The wind was almost imperceptible when it came. One moment, I was in my office, the next, I was in a lavish hotel room standing beside a bed where a naked man and woman writhed on thousand thread count sheets. I observed them closely.

The male was tall – his feet spilled over the edge of the king-size bed and his grey hair was cropped low. Wedding ring on finger, slight and slender, he appeared to be in his late fifties or early sixties. According to the work-slip, he was my target.

The female however, drew my attention with a bizarre power I could not resist. My eyes slid from the male to her and the first thing I noticed about her was how sleek her fingers were, resting on his bare chest. They were svelte and finely crafted, like one of those imported menthol cigarettes that had replaced our local pipes. She had radiant ebony skin and on her head was a corona of curly black hair splayed about her on the pillow. Her pout was full and blood-red. She was painfully beautiful – the kind of woman Eshu would have used to torment someone before destroying him, back when he was still head of our legal department.

I stepped toward the bed and made to press out the breath from the male whose business partner wanted him dead for personal reasons of his own – they did not matter. What mattered was that he had made a sacrifice to our spirit company and called upon me through an accredited spirit-company customer service agent – a Babalawo. I would do as he asked, be on my way and get paid.

I clambered onto the bed and made to move the female’s hand from his chest so that I could sit on it and crush his lungs. That was when the female rose into the air suddenly like an erupting volcano; hot, intense and with violent quaking. She latched onto the ceiling,

twith claws extending from her slender long fingers that were now covered in razor thin scales. Long, feathery wings burst out of her bare back, seamlessly obscuring her contorted spine. Her neck twisted at an impossible angle as she stared down at me.

“Shigidi!” She rumbled.

“Oh, for Olorun’s sake!” I exclaimed, annoyed.

I knew her kind; they were freelancers not affiliated to any company. They did not trade in belief; they simply stole spirits and used them for their own sustenance through aggressive and deceptive guerrilla marketing. They were reviled by my colleagues. I was indifferent to them but I did not want one of them undercutting my job.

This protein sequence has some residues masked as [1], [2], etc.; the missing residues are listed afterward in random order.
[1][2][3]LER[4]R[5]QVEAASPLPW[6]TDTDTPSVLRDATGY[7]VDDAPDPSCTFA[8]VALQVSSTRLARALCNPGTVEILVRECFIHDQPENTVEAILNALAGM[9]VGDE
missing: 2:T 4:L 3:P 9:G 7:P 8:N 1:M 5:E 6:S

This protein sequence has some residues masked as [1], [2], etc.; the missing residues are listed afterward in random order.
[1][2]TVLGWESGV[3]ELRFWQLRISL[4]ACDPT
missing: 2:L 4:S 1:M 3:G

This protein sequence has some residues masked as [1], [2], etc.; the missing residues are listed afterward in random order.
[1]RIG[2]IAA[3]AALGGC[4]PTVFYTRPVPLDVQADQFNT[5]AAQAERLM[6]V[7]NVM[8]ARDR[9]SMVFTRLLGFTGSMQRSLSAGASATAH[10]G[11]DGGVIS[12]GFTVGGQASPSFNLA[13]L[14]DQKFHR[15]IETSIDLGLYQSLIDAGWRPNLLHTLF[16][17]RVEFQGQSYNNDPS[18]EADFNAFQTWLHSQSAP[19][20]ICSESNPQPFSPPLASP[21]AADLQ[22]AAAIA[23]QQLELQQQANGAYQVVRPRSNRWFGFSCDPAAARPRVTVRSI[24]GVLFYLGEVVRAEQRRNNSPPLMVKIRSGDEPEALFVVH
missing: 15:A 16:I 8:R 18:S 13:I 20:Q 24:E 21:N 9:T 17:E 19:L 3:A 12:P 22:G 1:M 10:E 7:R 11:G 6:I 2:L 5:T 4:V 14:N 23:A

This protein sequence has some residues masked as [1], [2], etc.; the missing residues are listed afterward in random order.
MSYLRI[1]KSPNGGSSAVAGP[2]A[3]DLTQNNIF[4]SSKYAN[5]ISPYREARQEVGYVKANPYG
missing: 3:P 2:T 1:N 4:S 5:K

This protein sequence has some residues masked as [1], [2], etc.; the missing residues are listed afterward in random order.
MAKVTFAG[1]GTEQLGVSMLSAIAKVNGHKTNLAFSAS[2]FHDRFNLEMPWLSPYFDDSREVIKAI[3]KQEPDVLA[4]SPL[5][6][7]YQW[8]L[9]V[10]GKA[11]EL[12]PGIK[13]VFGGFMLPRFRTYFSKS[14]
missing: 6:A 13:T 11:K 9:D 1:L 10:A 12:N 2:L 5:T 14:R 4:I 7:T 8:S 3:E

“What is your name then?” I asked the thing. Well, her. It looked like a her at least.

Naamah,” She said in a voice that vibrated violently like the ground beneath a besieged city. “My name is Naamah. But in this body, I prefer to be called Nneoma.”

She was one of them then – one of the original four of her kind. I felt a small measure of fear creep up on me.

“Nneoma, look, this man’s life is mine.” I told her as I waved my palm through the air, displaying my work-slip in bold-font spirit particles.

She laughed with a sound like a burning city.

“Those documents mean nothing to me, little nightmare god. He has lain with me. He has enjoyed the pleasure between my thighs. His essence belongs to me now. I will claim it at sunrise.”

“But if you take his spirit, he will end up trapped between worlds.” I protested. “You will leave a shadow of him that will haunt hidden places. What’s the point of that then? My client needs him dead. My job requires me to make him dead. Please don’t make this difficult.”

She let out a sound somewhere between amusement and annoyance.

“It seems we have a problem then, little nightmare god.”

“Yes. We do.” I confirmed, preparing myself for a fight.

I like women, I really do. But they never seem to want to do anything with me except fight. There’s something about me that just seems to bring out the worst in them. So, accepting my fate, I looked around the room for a good position from which I could strike the beautiful, evil woman in front of me when she suddenly said, “Have you ever been with a woman, Shigidi?”

Her voice was no longer harsh and trembling; it had suddenly gone soft and genteel but her eyes still glowed ruby red and danced in their sockets frantically like the flames of a forest fire.

“No.” I answered honestly. “What does that have to do with anything?”

“I can break your contract,” She said coyly.